I went to the Family History Library yesterday to do some research on the RANSON line but had this marriage license look-up in my RootsMagic to-do list. Since I was there, I thought I might as well pull up the microfilm.
William and Ada Rose, about 1905
William Taylor (b 1871) and Ada Rose Taylor (b. 1872) – yes they have the same last name, they are 1st cousins once removed – were married on 3 September 1890 in Logan, Utah Territory. Their marriage license was registered in Weber County since they were both from that county.
Weber County, Utah, “Marriage Licenses 1887-1946”: certificate no. 493, issued 30 Aug 1890, William Taylor and Ada Rose Taylor, certified 3 Sept 1890; FHL microfilm 1324660.
The People of the Territory of Utah County of Weber
To any Person legally authorized to solemnize Marriage Greeting.
You are hereby Authorized to join in
Mr. William Taylor of Harrisville
in the County of Weber and Territory of Utah
of the age of nineteen years and Miss Ada Rose Taylor
of Harrisville in the County of Weber and
Territory of Utah of the age of eighteen years the father
of said William Taylor having given his consent to said Marriage
Witness my hand as Clerk of the Probate Court and the seal of said Court
this 30th day of August, A.D. 1890
[signed] Daniel Hamer, Clerk of the Probate Court
By ____ Deputy.
Territory of Utah,
County of Cache
Thereby certify that on the Third day of
September in the year of our Lord one
Thousand eight hundred and Ninety at Logan
in said County, the undersigned an Elder of the Church of Jesus Christ of Latter-day Saints
did join in the Holy Bonds of Matrimony according to the laws of this Territory
of the County of Weber Territory of Utah and
Ada Rose Taylor
Of the County of Weber Territory of Utah.
[signed] William Taylor
[signed] Ada Rose Taylor
In the Presence of [witnesses]
M.W. Merrill (Elder of the Church of Jesus Christ of Latter-day Saints)
- I can now add William and Ada’s signatures to my stash. I’m planning on making a signature family tree so this will help. I love seeing the handwriting of the people of researching!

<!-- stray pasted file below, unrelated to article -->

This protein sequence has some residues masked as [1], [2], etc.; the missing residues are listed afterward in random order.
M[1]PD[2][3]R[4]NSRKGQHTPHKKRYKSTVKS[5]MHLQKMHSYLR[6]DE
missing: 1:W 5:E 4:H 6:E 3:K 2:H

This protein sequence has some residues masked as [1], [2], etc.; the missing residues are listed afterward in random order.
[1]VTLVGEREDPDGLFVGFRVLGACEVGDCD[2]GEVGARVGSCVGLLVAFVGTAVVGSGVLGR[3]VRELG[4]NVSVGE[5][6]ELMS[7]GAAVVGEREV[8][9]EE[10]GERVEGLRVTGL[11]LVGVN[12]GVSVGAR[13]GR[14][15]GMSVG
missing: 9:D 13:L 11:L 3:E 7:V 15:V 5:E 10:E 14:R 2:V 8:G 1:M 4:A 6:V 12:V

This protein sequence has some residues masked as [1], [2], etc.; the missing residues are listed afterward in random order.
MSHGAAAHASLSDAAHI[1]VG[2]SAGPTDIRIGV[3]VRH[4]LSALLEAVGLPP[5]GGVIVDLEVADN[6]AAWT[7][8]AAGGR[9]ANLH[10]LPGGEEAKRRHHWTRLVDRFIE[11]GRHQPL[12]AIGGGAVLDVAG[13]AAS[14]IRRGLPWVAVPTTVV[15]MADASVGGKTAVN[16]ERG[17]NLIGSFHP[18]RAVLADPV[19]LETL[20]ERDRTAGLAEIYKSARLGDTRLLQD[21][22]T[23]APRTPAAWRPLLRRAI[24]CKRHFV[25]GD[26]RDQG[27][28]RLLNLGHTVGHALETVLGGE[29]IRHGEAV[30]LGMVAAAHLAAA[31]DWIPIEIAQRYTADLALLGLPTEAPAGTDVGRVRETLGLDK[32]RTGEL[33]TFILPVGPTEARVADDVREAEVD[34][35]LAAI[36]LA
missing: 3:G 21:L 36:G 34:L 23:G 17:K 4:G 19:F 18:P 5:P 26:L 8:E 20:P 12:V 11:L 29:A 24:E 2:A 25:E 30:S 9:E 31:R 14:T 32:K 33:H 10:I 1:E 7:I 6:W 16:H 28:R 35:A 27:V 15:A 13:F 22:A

- I’m not sure what the marriage age restrictions were at the time and why William’s father had to give permission for the marriage. 19 and 18 years old is young, so that might be why…some additional research is needed on that.
- According to FamilySearch they were sealed in the Logan LDS Temple on 3 Sept 1890 so I assume that is where they were married civilly as well (if it was like my sealing they just signed the certificate and then were sealed).
© 2013, Patricia Thorpe Gomm. http://www.ldschurchtemples.com/logan/
William Leslie Taylor (b. 1893) and Edith Pearl Taylor (b. 1891)
Photograph taken in 1895 (according to note on back)
|John Ammon Taylor (1846-1921)
and possibly his signature?
Again, more from Aunt Jeanine’s documents. It seems like there should be a lot of documentation/sources for the information in this narrative. I will definitely have to follow up on these leads.
JOHN AMMON TAYLOR; MY GRANDFATHER.
John Ammon Taylor was born in Georgetown, Texas, Febr. 18, 1846, a son of John and Eleanor Burkett Taylor. They with 35 other families, had left their homes and property in Nauvoo and went to colonize in Texas under the leadership of Lyman Wight. This group and other families had been called by Joseph Smith Jr. to make a settlement in Texas a few weeks before his death and were making preparations to do so when he was killed by the mob. All the colonists that went to Texas belonged to the “Josephites.” (Which later became the Reorganized Church of Jesus Christ of Latter Day Saints).
John and Eleanor later decided to go to Utah and in 1852 they moved to Oklahoma Territory where they stayed 2 years getting ready to join their family, who by this time were at Bingham’s Fort near Ogden. (This was in the area now known as Five Points.) They started their journey June 12, 1854 and arrived at Bingham’s Fort August 15, 1854. Another family started out with them but had better horses, no oxen, and didn’t want to travel as slow as the train so pulled ahead. Several days later the train found the wagons where they had been attacked by Indians and all killed except 2 boys who were riding their horses ahead and upon hearing the Indians hid in the brush and watched their family massacred. John Taylor’s party consisted of the parents, 10 children, 12 yoke of oxen and 1 horse. They had one bad accident when the baby was run over b a wagon but through faith and prayers he was healed. They moulded [sic] his head back in shape and took turns holding it with their hands.